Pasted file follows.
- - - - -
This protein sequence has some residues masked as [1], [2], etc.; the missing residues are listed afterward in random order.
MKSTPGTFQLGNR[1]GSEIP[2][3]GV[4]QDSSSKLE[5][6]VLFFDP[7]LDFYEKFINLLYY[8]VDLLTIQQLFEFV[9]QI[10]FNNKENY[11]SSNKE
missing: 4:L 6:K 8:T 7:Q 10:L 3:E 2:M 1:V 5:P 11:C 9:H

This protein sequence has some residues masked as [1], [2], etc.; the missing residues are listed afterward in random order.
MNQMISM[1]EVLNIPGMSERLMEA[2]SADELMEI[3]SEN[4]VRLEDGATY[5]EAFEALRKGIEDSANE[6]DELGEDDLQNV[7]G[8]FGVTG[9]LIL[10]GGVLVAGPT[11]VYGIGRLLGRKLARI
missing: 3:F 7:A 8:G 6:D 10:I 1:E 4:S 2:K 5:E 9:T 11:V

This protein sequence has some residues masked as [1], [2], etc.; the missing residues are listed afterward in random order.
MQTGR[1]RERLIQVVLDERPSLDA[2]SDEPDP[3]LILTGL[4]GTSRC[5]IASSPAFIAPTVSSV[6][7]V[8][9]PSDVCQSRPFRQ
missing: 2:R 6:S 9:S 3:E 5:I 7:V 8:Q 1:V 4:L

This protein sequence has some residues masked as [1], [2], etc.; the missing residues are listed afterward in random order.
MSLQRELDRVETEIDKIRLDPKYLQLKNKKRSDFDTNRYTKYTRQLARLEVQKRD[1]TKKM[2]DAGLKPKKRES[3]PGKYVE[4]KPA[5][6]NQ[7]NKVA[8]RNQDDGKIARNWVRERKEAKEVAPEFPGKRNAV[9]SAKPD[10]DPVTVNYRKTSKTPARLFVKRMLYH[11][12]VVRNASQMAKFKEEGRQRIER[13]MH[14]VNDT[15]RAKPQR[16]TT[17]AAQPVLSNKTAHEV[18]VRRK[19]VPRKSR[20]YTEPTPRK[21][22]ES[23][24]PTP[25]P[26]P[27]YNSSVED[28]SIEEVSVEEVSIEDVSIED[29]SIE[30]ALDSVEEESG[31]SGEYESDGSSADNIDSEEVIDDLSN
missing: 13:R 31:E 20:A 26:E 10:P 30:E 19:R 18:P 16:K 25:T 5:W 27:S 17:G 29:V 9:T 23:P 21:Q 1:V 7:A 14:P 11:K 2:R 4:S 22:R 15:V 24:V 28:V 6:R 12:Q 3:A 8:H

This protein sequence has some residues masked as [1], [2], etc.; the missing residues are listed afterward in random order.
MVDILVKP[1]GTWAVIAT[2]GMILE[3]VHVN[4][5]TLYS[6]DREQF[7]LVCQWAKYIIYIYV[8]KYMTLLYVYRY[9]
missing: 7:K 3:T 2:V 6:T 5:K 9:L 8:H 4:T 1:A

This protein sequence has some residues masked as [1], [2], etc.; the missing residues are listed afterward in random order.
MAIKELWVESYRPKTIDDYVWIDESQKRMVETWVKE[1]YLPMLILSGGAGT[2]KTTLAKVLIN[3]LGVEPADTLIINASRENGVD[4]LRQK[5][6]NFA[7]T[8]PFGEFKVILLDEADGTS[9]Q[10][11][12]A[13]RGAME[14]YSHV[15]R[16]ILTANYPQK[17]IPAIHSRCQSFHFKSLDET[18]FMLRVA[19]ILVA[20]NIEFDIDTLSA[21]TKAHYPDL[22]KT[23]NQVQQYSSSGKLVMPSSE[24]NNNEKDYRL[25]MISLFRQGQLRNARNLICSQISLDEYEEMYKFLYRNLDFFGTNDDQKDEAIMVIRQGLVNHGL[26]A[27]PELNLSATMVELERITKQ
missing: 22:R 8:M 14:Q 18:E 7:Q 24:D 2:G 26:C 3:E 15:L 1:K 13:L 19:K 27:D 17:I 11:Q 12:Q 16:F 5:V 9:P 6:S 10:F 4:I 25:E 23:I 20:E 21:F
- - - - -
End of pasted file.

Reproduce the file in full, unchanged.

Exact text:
This protein sequence has some residues masked as [1], [2], etc.; the missing residues are listed afterward in random order.
MKSTPGTFQLGNR[1]GSEIP[2][3]GV[4]QDSSSKLE[5][6]VLFFDP[7]LDFYEKFINLLYY[8]VDLLTIQQLFEFV[9]QI[10]FNNKENY[11]SSNKE
missing: 4:L 6:K 8:T 7:Q 10:L 3:E 2:M 1:V 5:P 11:C 9:H

This protein sequence has some residues masked as [1], [2], etc.; the missing residues are listed afterward in random order.
MNQMISM[1]EVLNIPGMSERLMEA[2]SADELMEI[3]SEN[4]VRLEDGATY[5]EAFEALRKGIEDSANE[6]DELGEDDLQNV[7]G[8]FGVTG[9]LIL[10]GGVLVAGPT[11]VYGIGRLLGRKLARI
missing: 3:F 7:A 8:G 6:D 10:I 1:E 4:S 2:K 5:E 9:T 11:V

This protein sequence has some residues masked as [1], [2], etc.; the missing residues are listed afterward in random order.
MQTGR[1]RERLIQVVLDERPSLDA[2]SDEPDP[3]LILTGL[4]GTSRC[5]IASSPAFIAPTVSSV[6][7]V[8][9]PSDVCQSRPFRQ
missing: 2:R 6:S 9:S 3:E 5:I 7:V 8:Q 1:V 4:L

This protein sequence has some residues masked as [1], [2], etc.; the missing residues are listed afterward in random order.
MSLQRELDRVETEIDKIRLDPKYLQLKNKKRSDFDTNRYTKYTRQLARLEVQKRD[1]TKKM[2]DAGLKPKKRES[3]PGKYVE[4]KPA[5][6]NQ[7]NKVA[8]RNQDDGKIARNWVRERKEAKEVAPEFPGKRNAV[9]SAKPD[10]DPVTVNYRKTSKTPARLFVKRMLYH[11][12]VVRNASQMAKFKEEGRQRIER[13]MH[14]VNDT[15]RAKPQR[16]TT[17]AAQPVLSNKTAHEV[18]VRRK[19]VPRKSR[20]YTEPTPRK[21][22]ES[23][24]PTP[25]P[26]P[27]YNSSVED[28]SIEEVSVEEVSIEDVSIED[29]SIE[30]ALDSVEEESG[31]SGEYESDGSSADNIDSEEVIDDLSN
missing: 13:R 31:E 20:A 26:E 10:P 30:E 19:R 18:P 16:K 25:T 5:W 27:S 17:G 29:V 9:T 23:P 21:Q 1:V 7:A 14:P 11:K 2:R 4:S 22:R 15:V 24:V 28:V 6:R 12:Q 3:A 8:H

This protein sequence has some residues masked as [1], [2], etc.; the missing residues are listed afterward in random order.
MVDILVKP[1]GTWAVIAT[2]GMILE[3]VHVN[4][5]TLYS[6]DREQF[7]LVCQWAKYIIYIYV[8]KYMTLLYVYRY[9]
missing: 7:K 3:T 2:V 6:T 5:K 9:L 8:H 4:T 1:A

This protein sequence has some residues masked as [1], [2], etc.; the missing residues are listed afterward in random order.
MAIKELWVESYRPKTIDDYVWIDESQKRMVETWVKE[1]YLPMLILSGGAGT[2]KTTLAKVLIN[3]LGVEPADTLIINASRENGVD[4]LRQK[5][6]NFA[7]T[8]PFGEFKVILLDEADGTS[9]Q[10][11][12]A[13]RGAME[14]YSHV[15]R[16]ILTANYPQK[17]IPAIHSRCQSFHFKSLDET[18]FMLRVA[19]ILVA[20]NIEFDIDTLSA[21]TKAHYPDL[22]KT[23]NQVQQYSSSGKLVMPSSE[24]NNNEKDYRL[25]MISLFRQGQLRNARNLICSQISLDEYEEMYKFLYRNLDFFGTNDDQKDEAIMVIRQGLVNHGL[26]A[27]PELNLSATMVELERITKQ
missing: 22:R 8:M 14:Q 18:E 7:Q 24:D 2:G 26:C 3:E 15:L 1:K 13:L 19:K 27:D 17:I 11:Q 12:Q 16:F 5:V 9:P 6:S 10:F 4:I 25:E 23:I 20:E 21:F